Vianne is happily married and mother of one only to have her husband quickly sent away to fight during the war. Vianne acts selflessly trying to protect her daughter, her close friends and her family home. Like many women, she defaults to routine during her everyday life to try to handle all the external events that she has no control over. She tends to her garden, cooks meals and takes care of her home while the world directly outside is falling apart. Vianne isn’t just a bystander though and eventually finds the determination to stand up for some of the things going on around her. Her closest friends are being taken away to concentration camps and having to leave behind children in need of protection and care.

Isabelle is by far my favourite character in the novel. She is intense and always speaking her mind without thinking of the repercussions.She is free to follow her impulses because she is young and unmarried. I did feel a bit heartbroken when Isabelle gets sent to a concentration camp and wish that part of the story was developed a bit more. It would have been nice if somehow Isabelle’s story had continued separately in another novel. I found myself secretly hoping throughout the book that the elderly lady was going to turn out to be Isabelle.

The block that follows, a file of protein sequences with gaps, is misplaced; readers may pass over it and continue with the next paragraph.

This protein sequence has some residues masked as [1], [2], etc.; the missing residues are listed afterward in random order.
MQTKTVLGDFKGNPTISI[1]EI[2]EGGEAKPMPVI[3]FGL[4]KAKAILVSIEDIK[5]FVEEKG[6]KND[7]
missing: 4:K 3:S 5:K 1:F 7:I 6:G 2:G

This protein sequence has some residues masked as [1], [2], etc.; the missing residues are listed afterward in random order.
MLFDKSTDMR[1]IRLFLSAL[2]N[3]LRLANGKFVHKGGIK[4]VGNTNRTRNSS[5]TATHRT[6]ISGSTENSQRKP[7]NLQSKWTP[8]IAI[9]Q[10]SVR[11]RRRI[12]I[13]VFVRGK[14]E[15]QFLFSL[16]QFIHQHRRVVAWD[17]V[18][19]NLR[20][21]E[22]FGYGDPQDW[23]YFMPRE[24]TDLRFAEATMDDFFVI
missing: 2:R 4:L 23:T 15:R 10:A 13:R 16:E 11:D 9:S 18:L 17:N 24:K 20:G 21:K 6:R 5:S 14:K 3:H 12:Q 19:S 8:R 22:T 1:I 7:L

All in all, I WOULD definitely RECOMMEND this book to those who enjoy WWII historical fiction.

https://www.goodreads.com/book/show/21853621-the-nightingale

https://www.goodreads.com/author/show/54493.Kristin_Hannah
https://www.goodreads.com/review/list/38629860-adrienne-b

35 ~ The Heiress of Winterwood by Sarah E. Ladd (Whispers on the Moor, #1)